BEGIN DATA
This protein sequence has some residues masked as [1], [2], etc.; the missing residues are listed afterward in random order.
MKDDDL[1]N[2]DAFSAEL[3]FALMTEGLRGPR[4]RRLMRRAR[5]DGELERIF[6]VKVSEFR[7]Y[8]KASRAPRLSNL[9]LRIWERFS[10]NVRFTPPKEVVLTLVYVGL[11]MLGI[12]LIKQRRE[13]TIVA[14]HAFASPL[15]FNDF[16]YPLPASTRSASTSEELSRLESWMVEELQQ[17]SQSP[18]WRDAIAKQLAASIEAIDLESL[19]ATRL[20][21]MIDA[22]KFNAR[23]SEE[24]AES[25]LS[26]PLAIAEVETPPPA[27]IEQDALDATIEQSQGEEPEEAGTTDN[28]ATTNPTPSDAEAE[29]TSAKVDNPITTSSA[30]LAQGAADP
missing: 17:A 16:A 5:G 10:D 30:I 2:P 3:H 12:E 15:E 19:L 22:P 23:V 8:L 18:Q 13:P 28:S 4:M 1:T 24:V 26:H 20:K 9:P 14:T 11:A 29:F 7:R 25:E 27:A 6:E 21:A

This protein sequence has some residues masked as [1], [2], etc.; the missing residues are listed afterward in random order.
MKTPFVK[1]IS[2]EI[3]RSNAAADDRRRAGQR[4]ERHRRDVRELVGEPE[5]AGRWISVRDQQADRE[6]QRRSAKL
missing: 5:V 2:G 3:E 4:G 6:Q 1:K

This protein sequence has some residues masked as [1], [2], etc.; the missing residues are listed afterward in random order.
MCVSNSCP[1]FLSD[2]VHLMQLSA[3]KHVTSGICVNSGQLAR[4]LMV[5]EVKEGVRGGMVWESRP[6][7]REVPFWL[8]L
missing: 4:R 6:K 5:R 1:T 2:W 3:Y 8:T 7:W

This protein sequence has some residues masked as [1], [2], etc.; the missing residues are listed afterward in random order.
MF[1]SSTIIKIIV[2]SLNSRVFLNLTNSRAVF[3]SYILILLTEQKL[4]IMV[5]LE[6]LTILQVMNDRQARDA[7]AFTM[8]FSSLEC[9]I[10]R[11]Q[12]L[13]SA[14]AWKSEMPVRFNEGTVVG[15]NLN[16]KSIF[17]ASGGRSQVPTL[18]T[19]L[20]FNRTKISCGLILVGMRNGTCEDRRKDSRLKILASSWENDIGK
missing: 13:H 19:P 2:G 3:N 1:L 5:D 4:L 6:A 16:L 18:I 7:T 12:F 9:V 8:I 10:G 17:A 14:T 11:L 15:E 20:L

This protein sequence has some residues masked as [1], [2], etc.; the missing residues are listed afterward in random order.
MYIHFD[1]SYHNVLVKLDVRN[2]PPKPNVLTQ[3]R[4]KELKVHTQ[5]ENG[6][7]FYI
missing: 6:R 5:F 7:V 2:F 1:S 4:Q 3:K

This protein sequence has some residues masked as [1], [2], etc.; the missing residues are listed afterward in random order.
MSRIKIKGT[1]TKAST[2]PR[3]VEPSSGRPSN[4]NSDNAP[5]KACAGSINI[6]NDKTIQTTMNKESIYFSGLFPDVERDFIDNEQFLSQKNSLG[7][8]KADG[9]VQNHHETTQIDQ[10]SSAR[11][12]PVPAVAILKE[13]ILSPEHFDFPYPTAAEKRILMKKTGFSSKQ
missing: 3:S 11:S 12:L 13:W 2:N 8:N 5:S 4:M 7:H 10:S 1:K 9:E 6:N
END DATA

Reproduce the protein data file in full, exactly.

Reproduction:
This protein sequence has some residues masked as [1], [2], etc.; the missing residues are listed afterward in random order.
MKDDDL[1]N[2]DAFSAEL[3]FALMTEGLRGPR[4]RRLMRRAR[5]DGELERIF[6]VKVSEFR[7]Y[8]KASRAPRLSNL[9]LRIWERFS[10]NVRFTPPKEVVLTLVYVGL[11]MLGI[12]LIKQRRE[13]TIVA[14]HAFASPL[15]FNDF[16]YPLPASTRSASTSEELSRLESWMVEELQQ[17]SQSP[18]WRDAIAKQLAASIEAIDLESL[19]ATRL[20][21]MIDA[22]KFNAR[23]SEE[24]AES[25]LS[26]PLAIAEVETPPPA[27]IEQDALDATIEQSQGEEPEEAGTTDN[28]ATTNPTPSDAEAE[29]TSAKVDNPITTSSA[30]LAQGAADP
missing: 17:A 16:A 5:G 10:D 30:I 2:P 3:H 12:E 15:E 19:L 22:P 23:V 8:L 18:Q 13:P 28:S 4:M 1:T 24:V 26:H 20:K 9:P 14:T 11:A 29:F 7:R 25:E 27:A 6:E 21:A

This protein sequence has some residues masked as [1], [2], etc.; the missing residues are listed afterward in random order.
MKTPFVK[1]IS[2]EI[3]RSNAAADDRRRAGQR[4]ERHRRDVRELVGEPE[5]AGRWISVRDQQADRE[6]QRRSAKL
missing: 5:V 2:G 3:E 4:G 6:Q 1:K

This protein sequence has some residues masked as [1], [2], etc.; the missing residues are listed afterward in random order.
MCVSNSCP[1]FLSD[2]VHLMQLSA[3]KHVTSGICVNSGQLAR[4]LMV[5]EVKEGVRGGMVWESRP[6][7]REVPFWL[8]L
missing: 4:R 6:K 5:R 1:T 2:W 3:Y 8:T 7:W

This protein sequence has some residues masked as [1], [2], etc.; the missing residues are listed afterward in random order.
MF[1]SSTIIKIIV[2]SLNSRVFLNLTNSRAVF[3]SYILILLTEQKL[4]IMV[5]LE[6]LTILQVMNDRQARDA[7]AFTM[8]FSSLEC[9]I[10]R[11]Q[12]L[13]SA[14]AWKSEMPVRFNEGTVVG[15]NLN[16]KSIF[17]ASGGRSQVPTL[18]T[19]L[20]FNRTKISCGLILVGMRNGTCEDRRKDSRLKILASSWENDIGK
missing: 13:H 19:P 2:G 3:N 1:L 5:D 4:L 6:A 16:L 18:I 7:T 12:F 9:V 8:I 10:G 17:A 14:T 11:L 15:E 20:L

This protein sequence has some residues masked as [1], [2], etc.; the missing residues are listed afterward in random order.
MYIHFD[1]SYHNVLVKLDVRN[2]PPKPNVLTQ[3]R[4]KELKVHTQ[5]ENG[6][7]FYI
missing: 6:R 5:F 7:V 2:F 1:S 4:Q 3:K

This protein sequence has some residues masked as [1], [2], etc.; the missing residues are listed afterward in random order.
MSRIKIKGT[1]TKAST[2]PR[3]VEPSSGRPSN[4]NSDNAP[5]KACAGSINI[6]NDKTIQTTMNKESIYFSGLFPDVERDFIDNEQFLSQKNSLG[7][8]KADG[9]VQNHHETTQIDQ[10]SSAR[11][12]PVPAVAILKE[13]ILSPEHFDFPYPTAAEKRILMKKTGFSSKQ
missing: 3:S 11:S 12:L 13:W 2:N 8:N 5:S 4:M 7:H 10:S 1:K 9:E 6:N